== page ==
Housing subsidies advance: Council likes the plan, just unsure how to pay for it

  • Elizabeth Strance

  • Heather Kimball


The County Council’s commitment to subsidize affordable housing was expanded last week to include moderate-income families making up to 120% of the average median income, meaning a family of three earning up to $92,520 annually could qualify for a two-bedroom home costing up to $539,000.

“We need to keep our kids home and in order to do that, they need to have a home and they need to be able to afford a house,” said council Chairwoman Maile David, representing South Kona and Ka‘u.


Bill 152, approved 8-0 on the first of two readings Wednesday, would expand programs using money from the county housing program revolving fund from two to nine. Currently, the money can be used for planning design and development of affordable housing units by the county or nonprofit development partners and to exercise any buyback options in conveyance documents.

The measure would add to that the acquisition of land or existing structures for use as affordable housing, rehabilitation of existing structure currently being used for affordable housing, infrastructure for development of affordable housing, subsidies, grants and loans to support households with upfront costs for rental units or mortgage financing and rental or mortgage assistance to prevent homelessness or foreclosure and purchasing deed restrictions on private properties limiting resales to qualified low income and moderate income households.

But where the money will come from remained uncertain as one council member voted no, another voted yes with reservations and three others indicated they may change their yes votes to no on the next reading of a proposed charter amendment that would trim 1% off annual property tax revenues.

The measure, Bill 153, requires three readings by the council and must receive at least six yes votes to proceed before moving to the November ballot, where it must be approved by a majority of voters.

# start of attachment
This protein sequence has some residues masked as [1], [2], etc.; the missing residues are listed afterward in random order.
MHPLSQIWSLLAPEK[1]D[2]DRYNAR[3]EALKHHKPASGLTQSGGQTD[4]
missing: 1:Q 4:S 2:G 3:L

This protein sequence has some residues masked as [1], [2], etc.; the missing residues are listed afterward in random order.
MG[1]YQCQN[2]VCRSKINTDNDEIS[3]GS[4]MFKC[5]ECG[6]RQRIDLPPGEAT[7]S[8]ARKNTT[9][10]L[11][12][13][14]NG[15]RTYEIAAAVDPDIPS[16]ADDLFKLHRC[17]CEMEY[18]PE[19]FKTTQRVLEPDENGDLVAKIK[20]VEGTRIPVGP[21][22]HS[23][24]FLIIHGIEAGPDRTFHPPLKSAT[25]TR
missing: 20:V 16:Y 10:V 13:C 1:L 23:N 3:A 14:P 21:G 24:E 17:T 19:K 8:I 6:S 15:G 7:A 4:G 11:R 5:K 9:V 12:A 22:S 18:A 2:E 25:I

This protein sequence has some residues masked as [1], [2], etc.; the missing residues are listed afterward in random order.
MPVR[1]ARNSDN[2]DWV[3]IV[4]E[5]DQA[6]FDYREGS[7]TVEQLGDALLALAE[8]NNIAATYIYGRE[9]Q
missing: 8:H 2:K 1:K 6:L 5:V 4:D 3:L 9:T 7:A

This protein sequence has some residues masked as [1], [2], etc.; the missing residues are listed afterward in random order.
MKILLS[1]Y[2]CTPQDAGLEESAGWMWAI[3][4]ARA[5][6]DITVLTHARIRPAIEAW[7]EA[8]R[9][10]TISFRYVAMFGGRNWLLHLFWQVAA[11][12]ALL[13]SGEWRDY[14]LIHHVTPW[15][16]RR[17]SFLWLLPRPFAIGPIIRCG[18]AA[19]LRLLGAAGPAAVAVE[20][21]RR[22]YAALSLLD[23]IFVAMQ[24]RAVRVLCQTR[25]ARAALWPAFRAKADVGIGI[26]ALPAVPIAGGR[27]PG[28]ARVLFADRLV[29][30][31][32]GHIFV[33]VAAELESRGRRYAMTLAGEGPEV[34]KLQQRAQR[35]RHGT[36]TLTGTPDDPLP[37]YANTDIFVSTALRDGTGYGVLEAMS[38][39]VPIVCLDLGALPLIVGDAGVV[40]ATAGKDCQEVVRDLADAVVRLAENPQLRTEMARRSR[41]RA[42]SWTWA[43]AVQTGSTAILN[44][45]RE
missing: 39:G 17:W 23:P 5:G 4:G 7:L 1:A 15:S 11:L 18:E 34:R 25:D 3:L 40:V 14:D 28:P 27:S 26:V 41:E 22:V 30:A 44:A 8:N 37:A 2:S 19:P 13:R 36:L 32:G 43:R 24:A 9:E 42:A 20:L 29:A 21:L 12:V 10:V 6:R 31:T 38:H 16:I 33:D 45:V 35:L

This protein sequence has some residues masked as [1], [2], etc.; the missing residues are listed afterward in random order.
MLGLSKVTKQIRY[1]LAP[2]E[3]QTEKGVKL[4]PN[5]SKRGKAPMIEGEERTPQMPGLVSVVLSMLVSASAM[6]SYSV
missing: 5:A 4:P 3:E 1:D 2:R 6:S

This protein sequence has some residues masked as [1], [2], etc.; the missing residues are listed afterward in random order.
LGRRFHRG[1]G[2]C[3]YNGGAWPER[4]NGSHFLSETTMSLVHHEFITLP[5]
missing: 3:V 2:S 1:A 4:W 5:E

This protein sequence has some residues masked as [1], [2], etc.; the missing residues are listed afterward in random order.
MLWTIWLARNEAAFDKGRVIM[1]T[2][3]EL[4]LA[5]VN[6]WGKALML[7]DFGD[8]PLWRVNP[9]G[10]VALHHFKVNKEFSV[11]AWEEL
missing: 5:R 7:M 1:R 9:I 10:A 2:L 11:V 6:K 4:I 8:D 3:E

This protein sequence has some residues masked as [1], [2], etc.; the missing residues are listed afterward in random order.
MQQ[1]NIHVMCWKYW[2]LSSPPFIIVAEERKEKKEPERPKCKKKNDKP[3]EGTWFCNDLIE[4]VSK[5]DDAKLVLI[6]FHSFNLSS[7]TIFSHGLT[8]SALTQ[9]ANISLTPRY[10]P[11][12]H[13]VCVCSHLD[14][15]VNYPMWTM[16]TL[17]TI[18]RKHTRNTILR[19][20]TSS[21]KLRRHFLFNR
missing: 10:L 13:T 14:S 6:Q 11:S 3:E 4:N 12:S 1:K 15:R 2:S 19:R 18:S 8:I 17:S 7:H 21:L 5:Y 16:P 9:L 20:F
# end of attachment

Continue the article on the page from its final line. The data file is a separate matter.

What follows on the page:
At issue is a legal question that Corporation Counsel Elizabeth Strance provided the council in a confidential 10-page memo. The memo wasn’t made available to the public, but conversations around it seemed to indicate questions about whether the county has the authority to earmark property tax money for a specific class of individuals.

“I’ll vote in favor today,” said Hilo Councilman Aaron Chung, the only attorney on the council. “But I’m putting everyone on notice I need to think about it for a while.”

David and Hilo Councilwoman Sue Lee Loy expressed similar reluctance, while Puna Councilman Matt Kanealii-Kleinfelder voted kanalua before voting yes, indicating questions or reservations about the measure. David said she’d probably schedule an executive session at the next meeting to discuss the matter.

Kohala Councilman Tim Richards, the sole no vote,said he had concerns about handcuffing the county’s ability to budget during difficult economic times by locking expenditures into the charter. Charter amendments have already claimed 3.25% of property tax revenues for special purposes: 2% to purchase open space land, .25% to hire nonprofits to maintain them and 1% for a disaster and emergency fund.

In addition, he said, he worried about the constitutionality of the charter amendment.

North Kona Councilman Holeka Inaba, who along with Hamakua Councilwoman Heather Kimball sponsored both bills, said he didn’t see a legal issue. He urged council members to support the bill.

“When times are hard for those who need affordable housing, that is not the time for us to have latitude and leeway to chicken out as a county and get out of commitments to affordable housing,” Inaba said. “If the county’s struggling, they’re struggling more.”

The legal discussion by the council apparently irked Strance, sending the attorney representing both the council and the administration to the table for a lengthy but controlled monologue.

“I would request any council member that is getting independent legal advice on this matter to either pass the information on to me to evaluate it or have the attorney contact me because there’s a bunch of discussion going on here by people who are not lawyers,” Strance said. “I am concerned that I’m hearing things at this meeting that are legal conclusions that are either developed by non-lawyers or have been provided to council members by lawyers and then it’s not shared with the Office of Corporation Counsel and it’s kind of a gotcha moment. These issues are very important to the county across the boards and my hope would be that everybody would be on the same page to get it right rather than just get something done.”

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